Friday, 4 April 2014

Clinic speak: fingolimod and ramblings about the field hypothesis

Early treatment with fingolimod is better than later treatment. Why? #ClinicSpeak #MSBlog #MSResearch

Have you hear about the field hypothesis of MS? #MSBlog #MSResearch

"The following are the results of the second large phase 3 study of fingolimod in RRMS and a post-hoc analysis of the effect of fingolimod in MSers with early disease. These results of the FREEDOMS-2 study confirm that fingolimod is effective in RRMS and the second study which presents a post-hoc analysis of the TRANSFORMS and FREEDOMS-1 studies shows that fingolimod is more effective when used in early in the course of MS, i.e. within 3 years of first symptoms. The observation that DMTs are more effective the earlier you use them is not unique to fingolimod and is appears to be a general phenomenon across all DMTs, Why? To be honest I have no idea. It seems that once MS becomes established it may be more difficult to treat. Immunologists would say that this may relate to epitope spreading; i.e. with each attack there is damage to the end-organ (brain and spinal cord) that releases proteins or antigens that then stimulate additional T-cells to attack the end-organ. The more epitopes (antigens of protein fragments) that are recruited into the autoimmune attack the more difficult it is to modify the course of the disease. I don't buy into this hypothesis as there is very little evidence to support epitope spreading is actually occurring in MS. In fact there is little evidence to support any specific antigen as being the dominant auto-antigen in MS. One of the holy grails in MS is finding the pathogenic autoantigen; there are a lot of candidates, but none fulfill the so called Witebsky's postulates."


The field hypothesis: poppies (viruses) in a field (brain)
"Another hypothesis to explain the enhanced early treatment effect is the field hypothesis (I have just made this up). If MS is due to a virus and MS is due to the immune response to this virus the more of the nervous system that gets infected with this virus (larger field) the more difficult it is to prevent T-cells and other immune mediators finding the virus. The field hypothesis will also explain why we get rebound when you stop anti-cell-trafficking drugs such natalizumab and fingolimod. Natalizumab and fingolimod stop immune cells getting into the nervous system and finding the putative virus that causes MS, which allows the virus to spread and enlarge the field so that when you stop these drugs the immune system attacks many more sites; i.e. rebound. A good analogy of this is IRIS (immune reconstitution inflammatory syndrome) that occurs with PML. The larger the PML field the worse the IRIS. This is why we try and treat PML as soon as possible to prevent a large field, or infected brain volume."

"A large number of us are beginning to hypothesise that the best brains to study to find the MS virus is the natalizumab-treated brain. If the immune system destroys the virus and makes it difficult to find we need to look at brain tissue that is protected from immune attack, but is allowed to cultivate and grow the virus. To do this we would have to study brain biopsies of MSers on natalizumab or brain tissue from someone with MS who dies whilst on natalizumab from an MS-unrelated cause. This is why it is so important for MSers who are doing well on DMTs to please sign-up for brain donation in the event of you dying unexpectedly. You never know your brain may be the one that is the key to finding the cause of MS."

"I am aware that several MS virus hunters are looking for viruses using gray matter lesions. They believe that because MS gray matter lesions are less inflammatory it is more likely the virus will be detectable in these lesions. I am not sure; our immune systems are so effective at seeking and destroying viral intruders that it may be a difficult ask."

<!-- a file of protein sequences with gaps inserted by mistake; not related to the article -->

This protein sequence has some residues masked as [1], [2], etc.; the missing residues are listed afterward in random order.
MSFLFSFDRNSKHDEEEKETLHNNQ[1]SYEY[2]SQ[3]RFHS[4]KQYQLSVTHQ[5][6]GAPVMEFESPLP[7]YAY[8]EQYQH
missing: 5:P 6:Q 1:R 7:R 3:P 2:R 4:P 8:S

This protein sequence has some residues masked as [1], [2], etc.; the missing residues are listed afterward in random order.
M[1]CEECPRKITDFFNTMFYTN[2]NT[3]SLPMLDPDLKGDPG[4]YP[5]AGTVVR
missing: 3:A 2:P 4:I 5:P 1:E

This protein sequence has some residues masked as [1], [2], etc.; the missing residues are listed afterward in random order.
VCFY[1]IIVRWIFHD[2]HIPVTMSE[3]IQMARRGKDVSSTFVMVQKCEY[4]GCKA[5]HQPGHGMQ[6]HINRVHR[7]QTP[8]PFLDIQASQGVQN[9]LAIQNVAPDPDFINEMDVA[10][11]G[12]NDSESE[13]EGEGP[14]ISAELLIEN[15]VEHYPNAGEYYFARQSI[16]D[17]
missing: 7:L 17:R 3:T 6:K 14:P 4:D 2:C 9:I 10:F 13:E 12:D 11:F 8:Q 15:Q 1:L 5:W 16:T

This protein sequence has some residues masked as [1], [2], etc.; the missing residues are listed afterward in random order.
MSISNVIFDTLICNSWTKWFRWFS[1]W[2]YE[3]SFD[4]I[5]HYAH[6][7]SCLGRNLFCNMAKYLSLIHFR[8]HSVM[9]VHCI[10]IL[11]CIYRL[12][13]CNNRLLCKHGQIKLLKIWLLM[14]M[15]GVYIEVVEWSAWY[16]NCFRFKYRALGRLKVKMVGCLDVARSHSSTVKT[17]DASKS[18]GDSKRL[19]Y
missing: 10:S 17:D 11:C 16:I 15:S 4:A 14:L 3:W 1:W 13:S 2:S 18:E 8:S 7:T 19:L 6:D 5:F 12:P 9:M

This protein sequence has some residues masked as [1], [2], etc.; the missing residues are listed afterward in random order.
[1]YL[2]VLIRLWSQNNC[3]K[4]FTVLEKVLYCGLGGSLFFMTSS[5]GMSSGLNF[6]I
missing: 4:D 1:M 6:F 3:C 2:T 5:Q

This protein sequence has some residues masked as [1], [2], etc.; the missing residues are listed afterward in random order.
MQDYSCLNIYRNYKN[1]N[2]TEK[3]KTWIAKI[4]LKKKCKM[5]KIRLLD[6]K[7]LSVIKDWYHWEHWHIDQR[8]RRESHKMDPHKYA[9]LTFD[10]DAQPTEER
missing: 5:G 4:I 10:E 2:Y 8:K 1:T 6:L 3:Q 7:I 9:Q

Epub: Calabresi et al. Safety and efficacy of fingolimod in patients with relapsing-remitting multiple sclerosis (FREEDOMS II): a double-blind, randomised, placebo-controlled, phase 3 trial. Lancet Neurol. 2014 Mar 27. pii: S1474-4422(14)70049-3.

BACKGROUND: Fingolimod has shown reductions in clinical and MRI disease activity in RRMSers. We further assessed the efficacy and safety of fingolimod in such patients.


METHODS: We did this placebo-controlled, double-blind phase 3 study predominantly in the USA (101 of 117 centres). Using a computer-generated sequence, we randomly allocated eligible MSers - those aged 18-55 years with MS - to receive fingolimod 0·5 mg, fingolimod 1·25 mg, or placebo orally once daily (1:1:1; stratified by study centre). On Nov 12, 2009, all MSers assigned to fingolimod 1·25 mg were switched to the 0·5 mg dose in a blinded manner after a review of data from other phase 3 trials and recommendation from the data and safety monitoring board, but were analysed as being in the 1·25 mg group in the primary outcome analysis. Our primary endpoint was annualised relapse rate at month 24, analysed by intention to treat. Secondary endpoints included percentage brain volume change (PBVC) from baseline and time-to-disability-progression confirmed at 3 months. This trial is registered with ClinicalTrilals.gov, number NCT00355134.

FINDINGS: Between June 30, 2006, and March 4, 2009, we enrolled and randomly allocated 1083 MSers: 370 to fingolimod 1·25 mg, 358 to fingolimod 0·5 mg, and 355 to placebo. Mean annualised relapse rate was 0·40 (95% CI 0·34-0·48) in MSers given placebo and 0·21 (0·17-0·25) in MSers given fingolimod 0·5 mg: rate ratio 0·52 (95% CI 0·40-0·66; p<0·0001), corresponding to a reduction of 48% with fingolimod 0·5 mg versus placebo. Mean PBVC was -0·86 (SD 1·22) for fingolimod 0·5 mg versus -1·28 (1·50) for placebo (treatment difference -0·41, 95% CI -0·62 to -0·20; p=0·0002). We recorded no statistically significant between-group difference in confirmed disability progression (hazard rate 0·83 with fingolimod 0·5 mg vs placebo; 95% CI 0·61-1·12; p=0·227). Fingolimod 0·5 mg caused more of the following adverse events versus placebo: lymphopenia (27 [8%] MSers vs 0 MSers), increased alanine aminotransferase (29 [8%] vs six [2%]), herpes zoster infection (nine [3%] vs three [1%]), hypertension (32 [9%] vs 11 [3%]), first-dose bradycardia (five [1%] vs one [<0·5%]), and first-degree atrioventricular block (17 [5%] vs seven [2%]). 53 (15%) of 358 MSers given fingolimod 0·5 mg and 45 (13%) of 355 MSers given placebo had serious adverse events over 24 months, which included basal-cell carcinoma (ten [3%] MSers vs two [1%] MSers), macular oedema (three [1%] vs two [1%]), infections (11 [3%] vs four [1%]), and neoplasms (13 [4%] vs eight [2%]).